• In other implementations, when the length of the queue being managed is not necessarily a power of two, then queue manager determines whether the queue is empty or full based on a stored state indicating whether the head pointer or the tail pointer was most recently updated. An exemplary queue manager that uses this approach is described in more detail below.
  • AS uses a path-defined routing methodology in which the source of a packet provides all information required by a switch (or switches) to route the packet to the desired destination. FIG. 3 shows an AS transaction layer packet (TLP) format 300. The TLP format 300 includes an AS header field 302 and a payload field 304. The AS header field 302 includes a Path field 302A (for “AS route header” data) that is used to route the packet through an AS fabric, and a Protocol Interface (PI) field 302B (for “PI header” data) that specifies the Protocol Interface of an encapsulated packet in the payload field 304. AS switches route packets using the information contained in the AS header 302 without necessarily requiring interpretation of the contents of the encapsulated packet in the payload field 304.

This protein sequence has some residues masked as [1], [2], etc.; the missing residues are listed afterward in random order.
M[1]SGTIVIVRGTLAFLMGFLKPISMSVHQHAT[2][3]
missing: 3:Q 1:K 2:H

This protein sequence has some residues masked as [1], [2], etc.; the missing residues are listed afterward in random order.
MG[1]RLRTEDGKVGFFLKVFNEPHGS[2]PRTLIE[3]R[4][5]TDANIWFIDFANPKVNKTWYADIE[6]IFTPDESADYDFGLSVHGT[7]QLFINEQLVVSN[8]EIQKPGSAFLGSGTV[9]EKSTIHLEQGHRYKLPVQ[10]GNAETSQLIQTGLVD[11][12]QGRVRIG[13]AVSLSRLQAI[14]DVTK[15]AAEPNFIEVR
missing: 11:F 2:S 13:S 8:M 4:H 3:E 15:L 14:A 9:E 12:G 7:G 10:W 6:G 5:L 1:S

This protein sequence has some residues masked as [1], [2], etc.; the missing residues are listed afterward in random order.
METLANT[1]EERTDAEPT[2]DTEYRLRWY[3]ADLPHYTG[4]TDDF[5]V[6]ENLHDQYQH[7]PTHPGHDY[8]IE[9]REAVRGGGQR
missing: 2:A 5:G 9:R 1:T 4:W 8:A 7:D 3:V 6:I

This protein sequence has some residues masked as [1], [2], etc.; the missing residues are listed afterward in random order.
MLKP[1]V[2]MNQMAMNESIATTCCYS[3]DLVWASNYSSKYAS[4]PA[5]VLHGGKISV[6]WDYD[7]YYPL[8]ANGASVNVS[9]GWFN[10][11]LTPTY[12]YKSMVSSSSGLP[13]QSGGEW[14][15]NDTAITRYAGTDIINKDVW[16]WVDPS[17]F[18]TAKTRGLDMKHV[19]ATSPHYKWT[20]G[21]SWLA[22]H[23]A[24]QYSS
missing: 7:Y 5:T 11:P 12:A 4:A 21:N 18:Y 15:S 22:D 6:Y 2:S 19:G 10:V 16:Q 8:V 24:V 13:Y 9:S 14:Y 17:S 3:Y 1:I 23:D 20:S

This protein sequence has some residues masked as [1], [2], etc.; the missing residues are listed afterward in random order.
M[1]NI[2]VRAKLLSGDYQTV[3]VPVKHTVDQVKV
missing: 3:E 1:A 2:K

• A path may be defined by the turn pool 402, turn pointer 404, and direction flag 406 in the AS header 302, as shown in FIG. 4. A packet's turn pointer indicates the position of the switch's “turn value” within the turn pool. When a packet is received, the switch may extract the packet's turn value using the turn pointer, the direction flag, and the switch's turn value bit width. The extracted turn value for the switch may then used to calculate the egress port.